In Your's Review of Life of Pi
Life of Pi(2012)
A good looking and well made fantasy-fiction, tempered by oppressive storytelling, ridiculous special effects and a bittersweet ending that turns the story on its head.
Life of Pi is about a Canadian Hindi family, in particular a son called Pi (Suraj Sharma), so christened after his barrel-chested uncle's favorite Parisian swimming pool. Pi is so harshly chided for this curse that he devises a clever public stunt to forever change his classmate's perception of him. Later, he is introduced to several major religions through his family's travels, decides he likes them all, and takes on attributes from each of them.
As a teenager, he falls in love with a girl from a dance class that he aides in, and it's not surprising that she reciprocates. Open-minded, with a stubborn sense of compassion that brings him to harsh odds with his loving but godless father, Pi is a likable scamp. He narrates his tale in the present-day to a disillusioned novelist (Rafe Spall), who is searching for inspiration after literally throwing away the manuscript for his last book.
The three actors who play Pi do an excellent job, and the early portions recounting his childhood are fascinating, tightly spaced and probably my favorite part of the movie. Ang Lee is a skilled director and does a proper job setting a tone of whimsy undercut by brutal reality, crystallized when Pi is punished by his father for attempting to feed a beautiful Bengal tiger. "There is no emotion in that animals eyes, you are just seeing your own emotions reflected back at you!"
The selling point of the movie is an unexpected journey that almost costs Pi his life. After his family falls on hard times and dad makes the decision to move the zoo to Winnipeg, a violent storm sinks the cargo ship they are guests aboard and Pi is left afloat on stormy seas in a modest lifeboat with some drugged and terrified animals, and... well, that's when things start to get a little bombastic. I liked that Life of Pi didn't turn into the cliche "lost at sea" movie, since it is told in past tense and we know that Pi survives. Instead we are taken along on Pi's physical and spiritual journey, we watch him call on personal experience and watch as he is broken and reshaped by the elements. But how much of it is actually true?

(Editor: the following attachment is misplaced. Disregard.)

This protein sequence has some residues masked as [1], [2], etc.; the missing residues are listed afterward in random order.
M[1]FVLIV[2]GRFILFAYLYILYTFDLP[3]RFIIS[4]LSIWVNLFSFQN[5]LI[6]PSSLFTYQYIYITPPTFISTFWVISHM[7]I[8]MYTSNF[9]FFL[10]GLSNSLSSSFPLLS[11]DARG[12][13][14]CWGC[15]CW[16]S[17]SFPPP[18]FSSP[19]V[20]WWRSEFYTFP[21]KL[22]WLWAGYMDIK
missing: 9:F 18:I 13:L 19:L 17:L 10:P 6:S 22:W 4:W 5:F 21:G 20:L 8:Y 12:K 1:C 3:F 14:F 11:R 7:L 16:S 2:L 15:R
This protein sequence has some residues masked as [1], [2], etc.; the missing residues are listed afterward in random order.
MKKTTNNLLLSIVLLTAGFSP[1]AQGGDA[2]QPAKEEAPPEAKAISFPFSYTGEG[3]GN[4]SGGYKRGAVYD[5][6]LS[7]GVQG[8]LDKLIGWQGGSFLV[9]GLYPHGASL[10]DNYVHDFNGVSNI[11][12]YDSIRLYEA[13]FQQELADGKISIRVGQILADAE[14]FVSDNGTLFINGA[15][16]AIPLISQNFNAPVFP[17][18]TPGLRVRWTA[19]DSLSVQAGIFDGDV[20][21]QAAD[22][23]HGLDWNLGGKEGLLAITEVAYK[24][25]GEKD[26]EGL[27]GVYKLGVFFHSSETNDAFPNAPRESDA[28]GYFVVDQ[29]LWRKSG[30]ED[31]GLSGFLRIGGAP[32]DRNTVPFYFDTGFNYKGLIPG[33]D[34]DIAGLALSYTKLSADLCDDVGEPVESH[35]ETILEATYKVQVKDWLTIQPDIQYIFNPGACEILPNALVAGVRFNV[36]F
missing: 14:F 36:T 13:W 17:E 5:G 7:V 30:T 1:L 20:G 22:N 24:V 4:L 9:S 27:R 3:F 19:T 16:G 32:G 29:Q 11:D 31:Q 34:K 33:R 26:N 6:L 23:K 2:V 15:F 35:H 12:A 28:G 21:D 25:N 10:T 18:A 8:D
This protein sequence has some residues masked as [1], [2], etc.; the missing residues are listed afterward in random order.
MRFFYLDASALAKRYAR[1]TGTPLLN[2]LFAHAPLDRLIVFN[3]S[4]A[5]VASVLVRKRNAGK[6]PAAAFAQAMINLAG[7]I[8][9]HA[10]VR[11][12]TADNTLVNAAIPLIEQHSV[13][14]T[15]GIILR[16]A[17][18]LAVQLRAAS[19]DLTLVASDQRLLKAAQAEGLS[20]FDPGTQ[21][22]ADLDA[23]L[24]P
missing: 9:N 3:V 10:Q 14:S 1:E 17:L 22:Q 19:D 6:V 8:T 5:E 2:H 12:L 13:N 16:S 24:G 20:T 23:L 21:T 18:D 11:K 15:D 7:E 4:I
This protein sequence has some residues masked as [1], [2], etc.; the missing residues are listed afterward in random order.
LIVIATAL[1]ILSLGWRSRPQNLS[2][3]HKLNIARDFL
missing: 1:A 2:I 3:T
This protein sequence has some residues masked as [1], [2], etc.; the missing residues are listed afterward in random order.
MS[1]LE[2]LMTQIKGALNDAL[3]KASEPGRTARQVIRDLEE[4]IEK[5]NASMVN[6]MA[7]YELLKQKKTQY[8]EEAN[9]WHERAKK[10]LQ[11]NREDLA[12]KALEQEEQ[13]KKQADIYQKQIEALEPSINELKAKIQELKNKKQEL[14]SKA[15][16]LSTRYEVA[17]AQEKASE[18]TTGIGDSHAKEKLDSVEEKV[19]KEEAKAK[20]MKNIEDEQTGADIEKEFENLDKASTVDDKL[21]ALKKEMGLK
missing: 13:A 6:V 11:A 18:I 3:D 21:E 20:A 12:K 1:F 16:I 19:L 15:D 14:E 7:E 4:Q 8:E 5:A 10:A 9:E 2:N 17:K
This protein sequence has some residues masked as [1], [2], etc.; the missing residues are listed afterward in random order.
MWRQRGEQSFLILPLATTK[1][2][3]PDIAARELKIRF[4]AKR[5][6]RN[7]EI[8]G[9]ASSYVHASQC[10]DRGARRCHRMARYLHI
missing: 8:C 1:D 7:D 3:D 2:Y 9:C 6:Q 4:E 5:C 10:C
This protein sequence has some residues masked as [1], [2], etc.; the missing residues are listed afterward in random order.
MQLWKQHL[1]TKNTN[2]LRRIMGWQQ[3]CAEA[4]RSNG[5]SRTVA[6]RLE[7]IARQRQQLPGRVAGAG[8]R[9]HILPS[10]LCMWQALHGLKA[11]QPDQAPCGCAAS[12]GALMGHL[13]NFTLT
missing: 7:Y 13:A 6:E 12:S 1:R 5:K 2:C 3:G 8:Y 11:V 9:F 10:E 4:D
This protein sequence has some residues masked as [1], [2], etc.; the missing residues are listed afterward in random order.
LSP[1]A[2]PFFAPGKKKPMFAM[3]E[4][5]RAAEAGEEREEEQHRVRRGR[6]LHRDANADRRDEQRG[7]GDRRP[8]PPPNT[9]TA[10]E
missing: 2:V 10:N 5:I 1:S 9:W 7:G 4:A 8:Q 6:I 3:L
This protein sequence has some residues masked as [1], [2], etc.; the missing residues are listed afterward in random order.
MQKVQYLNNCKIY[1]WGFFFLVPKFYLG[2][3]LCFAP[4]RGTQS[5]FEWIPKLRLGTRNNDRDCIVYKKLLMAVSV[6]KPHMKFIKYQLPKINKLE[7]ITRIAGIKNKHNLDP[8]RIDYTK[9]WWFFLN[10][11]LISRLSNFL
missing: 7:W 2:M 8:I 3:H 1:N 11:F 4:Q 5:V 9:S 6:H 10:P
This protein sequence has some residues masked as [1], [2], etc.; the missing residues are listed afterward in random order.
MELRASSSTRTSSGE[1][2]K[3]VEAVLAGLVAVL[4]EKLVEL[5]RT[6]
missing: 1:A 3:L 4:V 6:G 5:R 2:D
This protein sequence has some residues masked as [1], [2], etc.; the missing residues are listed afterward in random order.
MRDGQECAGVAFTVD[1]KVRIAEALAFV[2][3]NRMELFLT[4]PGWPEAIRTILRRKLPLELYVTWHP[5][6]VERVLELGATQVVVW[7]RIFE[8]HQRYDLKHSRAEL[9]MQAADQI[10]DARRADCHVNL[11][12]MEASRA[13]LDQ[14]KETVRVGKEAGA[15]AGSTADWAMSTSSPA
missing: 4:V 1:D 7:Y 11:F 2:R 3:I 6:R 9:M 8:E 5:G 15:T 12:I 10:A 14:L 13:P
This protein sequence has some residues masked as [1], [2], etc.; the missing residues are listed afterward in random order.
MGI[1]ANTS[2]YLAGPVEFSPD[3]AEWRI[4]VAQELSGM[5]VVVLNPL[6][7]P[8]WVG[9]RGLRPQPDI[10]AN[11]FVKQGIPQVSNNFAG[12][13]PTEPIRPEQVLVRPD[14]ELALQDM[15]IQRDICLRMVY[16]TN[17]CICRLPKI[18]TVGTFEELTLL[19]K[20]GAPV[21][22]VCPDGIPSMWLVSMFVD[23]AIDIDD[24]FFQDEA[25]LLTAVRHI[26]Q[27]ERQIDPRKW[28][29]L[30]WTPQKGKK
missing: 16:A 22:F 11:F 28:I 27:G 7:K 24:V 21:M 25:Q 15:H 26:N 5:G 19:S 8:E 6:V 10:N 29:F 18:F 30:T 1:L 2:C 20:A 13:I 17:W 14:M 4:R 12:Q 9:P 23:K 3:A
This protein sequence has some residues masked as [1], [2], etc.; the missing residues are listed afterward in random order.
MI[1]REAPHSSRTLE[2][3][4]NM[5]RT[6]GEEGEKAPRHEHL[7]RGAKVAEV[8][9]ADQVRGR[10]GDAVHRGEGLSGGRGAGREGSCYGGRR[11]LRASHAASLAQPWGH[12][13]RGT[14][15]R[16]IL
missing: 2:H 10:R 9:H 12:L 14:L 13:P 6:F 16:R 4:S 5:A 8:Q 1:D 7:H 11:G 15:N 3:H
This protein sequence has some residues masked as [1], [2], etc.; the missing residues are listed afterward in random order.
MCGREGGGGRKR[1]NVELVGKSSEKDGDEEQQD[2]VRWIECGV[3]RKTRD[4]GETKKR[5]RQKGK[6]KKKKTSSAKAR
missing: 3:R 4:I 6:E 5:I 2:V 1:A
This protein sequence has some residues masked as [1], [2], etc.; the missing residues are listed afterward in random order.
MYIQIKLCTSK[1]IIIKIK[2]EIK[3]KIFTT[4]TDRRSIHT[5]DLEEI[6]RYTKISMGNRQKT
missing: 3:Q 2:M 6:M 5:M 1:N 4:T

The movie makes use of some heavy duty special effects. Some of them work, drawing you into the inherent vicariousness of Pi's story. These are often stunning environmental shots, vistas that blend heaven and earth to make Pi seem to float in space. There is a jaw-dropping hallucination, brought on by starvation, that I had a feeling I wasn't stoned enough for. The movie deserves credit for its imagery. But it all gets distracting and even silly after a while. Each and every animal Pi encounters is a special effect, and I had a hard time feeling concerned for Pi's safety as he struggles with being trapped in a lifeboat with a rabid hyena or said Bengal tiger or a swarm of razor-sharp flying fish because I knew it wasn't really happening. Call me jaded, but some of it just looked sloppy and fake. I thought CGI was supposed to help tell a story, not tell the damn story.
This robbed much of the movie of gravitas for me. I hated the scene right after the shipwreck when Pi started taking on passengers. For a long time the movie becomes a loud series of jump-scares, with something flying straight at the screen followed by a predictable eardrum-obliterating sound, like an animal roar or human scream. Combined with the mandatory 3D it started to give me a headache. I became constantly distracted by audience members shouting obscenities and bouncing out of their chairs in fright every two minutes. It made it hard to concentrate on taking the story seriously. Why do people act like this? Don't they realize it is just a projection and not actually happening?
Regardless, Life of Pi is full of great moments and strong writing, and isn't a bad movie by any means. There is some deeply moody and disturbing stuff here, and I'm a little shocked at the film's PG rating-- Seeing it so late into its release I can only imagine what a crowded theater full of children would have been like. At least they will get a strong young role-model out of it, not to mention a disturbingly raw message about the power of shock and grief over personal perspective.
So I guess what it comes down to is, do I think this movie should have been adapted? I haven't read the book, but a movie should stand on its own, and it sort of does, though it stumbles a bit. I imagine it would be better viewed on a smaller HD screen without the 3D layer, where it doesn't feel like a force-fed special-effects extravaganza on the level of Avatar. I did like the shot of the hippo fighting a school of sharks as the ship sank in the background. That was some cool shit. I'd like to know more about what happened to that hippo.